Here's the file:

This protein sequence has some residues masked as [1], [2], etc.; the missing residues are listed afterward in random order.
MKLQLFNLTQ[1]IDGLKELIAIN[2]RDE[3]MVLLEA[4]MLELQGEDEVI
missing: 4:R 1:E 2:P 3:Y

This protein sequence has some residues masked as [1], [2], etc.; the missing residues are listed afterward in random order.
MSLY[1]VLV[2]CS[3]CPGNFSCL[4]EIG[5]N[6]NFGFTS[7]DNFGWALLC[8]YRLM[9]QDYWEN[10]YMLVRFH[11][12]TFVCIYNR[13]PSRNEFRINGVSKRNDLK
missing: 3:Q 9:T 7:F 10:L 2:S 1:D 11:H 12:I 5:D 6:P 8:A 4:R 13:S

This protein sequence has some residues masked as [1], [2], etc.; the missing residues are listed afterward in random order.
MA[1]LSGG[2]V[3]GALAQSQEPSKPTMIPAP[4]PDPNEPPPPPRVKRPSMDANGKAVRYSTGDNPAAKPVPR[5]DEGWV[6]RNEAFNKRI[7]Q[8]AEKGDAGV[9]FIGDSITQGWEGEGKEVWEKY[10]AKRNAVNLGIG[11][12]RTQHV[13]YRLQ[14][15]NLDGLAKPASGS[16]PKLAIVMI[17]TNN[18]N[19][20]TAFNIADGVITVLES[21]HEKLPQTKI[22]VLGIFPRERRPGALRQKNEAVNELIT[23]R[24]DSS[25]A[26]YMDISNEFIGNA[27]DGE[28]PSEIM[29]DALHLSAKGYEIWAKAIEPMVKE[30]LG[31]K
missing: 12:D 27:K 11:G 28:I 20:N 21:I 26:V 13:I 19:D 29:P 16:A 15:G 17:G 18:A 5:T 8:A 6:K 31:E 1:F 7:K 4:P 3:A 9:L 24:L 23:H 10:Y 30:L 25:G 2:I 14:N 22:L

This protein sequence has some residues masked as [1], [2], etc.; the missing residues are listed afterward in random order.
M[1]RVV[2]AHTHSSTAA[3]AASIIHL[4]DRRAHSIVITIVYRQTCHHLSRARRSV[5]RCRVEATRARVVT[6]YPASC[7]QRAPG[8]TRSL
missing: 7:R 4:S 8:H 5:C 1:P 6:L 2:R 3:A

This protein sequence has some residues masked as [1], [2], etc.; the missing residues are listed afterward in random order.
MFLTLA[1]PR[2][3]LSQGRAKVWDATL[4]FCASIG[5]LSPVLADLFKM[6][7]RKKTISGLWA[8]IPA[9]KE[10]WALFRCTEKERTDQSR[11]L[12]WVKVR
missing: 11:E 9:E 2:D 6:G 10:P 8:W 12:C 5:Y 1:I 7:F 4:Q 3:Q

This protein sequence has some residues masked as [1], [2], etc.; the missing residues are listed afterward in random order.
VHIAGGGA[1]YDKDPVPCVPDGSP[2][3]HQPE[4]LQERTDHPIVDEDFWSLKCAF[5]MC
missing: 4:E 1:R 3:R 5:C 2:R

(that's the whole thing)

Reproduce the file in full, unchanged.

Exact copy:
This protein sequence has some residues masked as [1], [2], etc.; the missing residues are listed afterward in random order.
MKLQLFNLTQ[1]IDGLKELIAIN[2]RDE[3]MVLLEA[4]MLELQGEDEVI
missing: 4:R 1:E 2:P 3:Y

This protein sequence has some residues masked as [1], [2], etc.; the missing residues are listed afterward in random order.
MSLY[1]VLV[2]CS[3]CPGNFSCL[4]EIG[5]N[6]NFGFTS[7]DNFGWALLC[8]YRLM[9]QDYWEN[10]YMLVRFH[11][12]TFVCIYNR[13]PSRNEFRINGVSKRNDLK
missing: 3:Q 9:T 7:F 10:L 2:S 1:D 11:H 12:I 5:D 6:P 8:A 4:R 13:S

This protein sequence has some residues masked as [1], [2], etc.; the missing residues are listed afterward in random order.
MA[1]LSGG[2]V[3]GALAQSQEPSKPTMIPAP[4]PDPNEPPPPPRVKRPSMDANGKAVRYSTGDNPAAKPVPR[5]DEGWV[6]RNEAFNKRI[7]Q[8]AEKGDAGV[9]FIGDSITQGWEGEGKEVWEKY[10]AKRNAVNLGIG[11][12]RTQHV[13]YRLQ[14][15]NLDGLAKPASGS[16]PKLAIVMI[17]TNN[18]N[19][20]TAFNIADGVITVLES[21]HEKLPQTKI[22]VLGIFPRERRPGALRQKNEAVNELIT[23]R[24]DSS[25]A[26]YMDISNEFIGNA[27]DGE[28]PSEIM[29]DALHLSAKGYEIWAKAIEPMVKE[30]LG[31]K
missing: 12:D 27:K 11:G 28:I 20:N 21:I 26:V 13:I 19:D 29:P 16:A 15:G 17:G 18:A 5:T 8:A 6:K 31:E 1:F 7:K 4:P 3:A 9:L 24:L 23:H 10:Y 30:L 25:G 2:I 14:N 22:L

This protein sequence has some residues masked as [1], [2], etc.; the missing residues are listed afterward in random order.
M[1]RVV[2]AHTHSSTAA[3]AASIIHL[4]DRRAHSIVITIVYRQTCHHLSRARRSV[5]RCRVEATRARVVT[6]YPASC[7]QRAPG[8]TRSL
missing: 7:R 4:S 8:H 5:C 1:P 6:L 2:R 3:A

This protein sequence has some residues masked as [1], [2], etc.; the missing residues are listed afterward in random order.
MFLTLA[1]PR[2][3]LSQGRAKVWDATL[4]FCASIG[5]LSPVLADLFKM[6][7]RKKTISGLWA[8]IPA[9]KE[10]WALFRCTEKERTDQSR[11]L[12]WVKVR
missing: 11:E 9:E 2:D 6:G 10:P 8:W 12:C 5:Y 1:I 7:F 4:Q 3:Q

This protein sequence has some residues masked as [1], [2], etc.; the missing residues are listed afterward in random order.
VHIAGGGA[1]YDKDPVPCVPDGSP[2][3]HQPE[4]LQERTDHPIVDEDFWSLKCAF[5]MC
missing: 4:E 1:R 3:R 5:C 2:R